Whitelist allows collection creators to decide which wallet addresses can participate in the mint. For example, when you run a great exclusive community (like BFC) you want to be sure that only the right people will get your token. Almost every NFT drop is exclusive to a specific set of public addresses. Otherwise, strangers or trading bots would be able to get your precious NFTs and run away with them to the secondary market. That's why whitelisting is super important. Most collection creators do not want such situations to happen.
Collecting public wallet addresses usually happens off-chain (without touching any blockchain stuff). All you have to do is to contact your people, collect their wallet addresses and prepare the list. You may use Google Forms or any other tooling for it. That's a pretty straightforward procedure, so I won’t cover it in this article. Way more problematic part is the smart contract code. The contract needs to validate if the caller is approved to participate in the mint. Secondly, the contract cannot allow callers to mint more tokens than expected.
Having all the above in mind let's dive into three common techniques of whitelisting and examine their pros and cons.
Storing whitelist in contract memory
If you just learned Solidity basics you might already have a clue about how to store a whitelist in the memory. The simplest approach is to just prepare mapping inside the smart contract:
Then we need to allow a certain address (owner of the collection or some other "power user" wallet) to update above whitelist:
Obviously, this function might be called only by "power users". It cannot be a function that anyone can call. That’s why I used “onlyOwner” modifier. You may read about it more here.
Whitelist logic is pretty much ready, so now we have to validate every address before the mint and update the whitelist afterward:
That's it. Your contract now allows you to whitelist certain addresses for mint. Easy, huh?
However, this stupidly simple method is not ideal. The problem is with gas fees. Writing to contract memory is expensive. The owner of the collection needs to spend a lot of money on whitelisting. Costs cannot be covered by minters as only the owner can come up with the list. Of course, you may try to optimize the above code. Add batch functions and so on. That may reduce the costs, but only by a little amount. Whitelisting will be still damn expensive in comparison to other techniques.
- Easy to implement and deploy
- Simple process of adding/kicking out somebody from the whitelist
- No need to deliver anything to participants prior to mint
I personally recommend this technique for blockchains like Polygon/BSC/Arbitrum/Optimism because transactions are very cheap there and there is nothing to worry about.
Whitelisting 1k addresses may cost you ~$500 depending on current gas prices at mainnet.
As nobody wants to invest more than needed let’s take a look at cheaper solutions now.
Merkle tree whitelist
The second very popular solution is to use a data structure called Merkle Tree. The collection creator can generate Merkle tree completely off-chain without talking to the blockchain network and paying enormous gas fees.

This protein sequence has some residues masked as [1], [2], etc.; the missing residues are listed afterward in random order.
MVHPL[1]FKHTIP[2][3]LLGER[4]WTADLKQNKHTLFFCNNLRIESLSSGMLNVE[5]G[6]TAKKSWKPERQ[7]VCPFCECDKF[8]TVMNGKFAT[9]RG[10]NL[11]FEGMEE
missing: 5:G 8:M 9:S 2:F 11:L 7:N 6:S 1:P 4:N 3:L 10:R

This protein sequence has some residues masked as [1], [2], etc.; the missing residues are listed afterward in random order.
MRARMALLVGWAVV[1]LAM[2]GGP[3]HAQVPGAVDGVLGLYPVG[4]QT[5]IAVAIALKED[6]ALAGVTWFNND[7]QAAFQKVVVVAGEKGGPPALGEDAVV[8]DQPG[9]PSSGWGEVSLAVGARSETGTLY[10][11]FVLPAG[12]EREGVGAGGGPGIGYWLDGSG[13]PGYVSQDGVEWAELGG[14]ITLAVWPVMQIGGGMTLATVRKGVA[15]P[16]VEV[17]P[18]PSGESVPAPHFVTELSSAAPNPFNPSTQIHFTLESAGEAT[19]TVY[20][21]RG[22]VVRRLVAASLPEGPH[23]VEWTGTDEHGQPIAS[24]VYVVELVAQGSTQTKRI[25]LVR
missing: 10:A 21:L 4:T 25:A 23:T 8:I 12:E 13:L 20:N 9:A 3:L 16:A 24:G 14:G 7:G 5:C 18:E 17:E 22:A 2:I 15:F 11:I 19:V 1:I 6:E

The whole tree is built using secure cryptography. You may read about implementation details here. Anyway, that technique is powerful because you have total control of your whitelist and you do not have to spend too much on gas fees.
Before we dive into smart code let’s generate our proofs:
Once the tree and proofs are generated, the smart contract needs to get logic for validating them:
Passing wrong proof (from a different tree or just a random string) would result in an error. If some attacker would change the structure of the tree (by inserting their address or manipulating amounts) the Merkle root would be entirely different.
The smart contract just validates the generated proofs and it's not that memory extensive as Solidity example mentioned earlier. Proofs are long and random enough to not be easily guessed.
- Cheaper whitelisting and minting
- Changes to the whitelist require rebuilding Merkle tree and updating the root on the contract
- Delivery of Merkle proofs to list participants is necessary
Lazy minting with vouchers
Another whitelisting solution is using the concept of securely signed vouchers. The procedure is almost the same as with Merkle Tree. However, before the minting, you need to generate vouchers off-chain and sign them with your private key:
The voucher may contain information about which address can use it and which token id precisely can be minted. Of course, it’s possible just to mint any available id. In such a scenario, you’d need to refactor a bit structure of the voucher. Need to take payment for minting even for whitelisted guys? No problem… just make the redemption function payable and validate the amount sent to it.
The last step is to add logic to the contract that may validate if the voucher was produced by the minter address:
I personally prefer above technique than merkle proofs. I think it’s more flexible and still cheap.
- Cheaper minting
- Flexible, you may produce many vouchers over time
- Delivery of vouchers to participants is necessary
That’s pretty much it. If you understand how & when using the above techniques you are ready for building whitelists effectively.
Good luck with your upcoming drops. WAGMI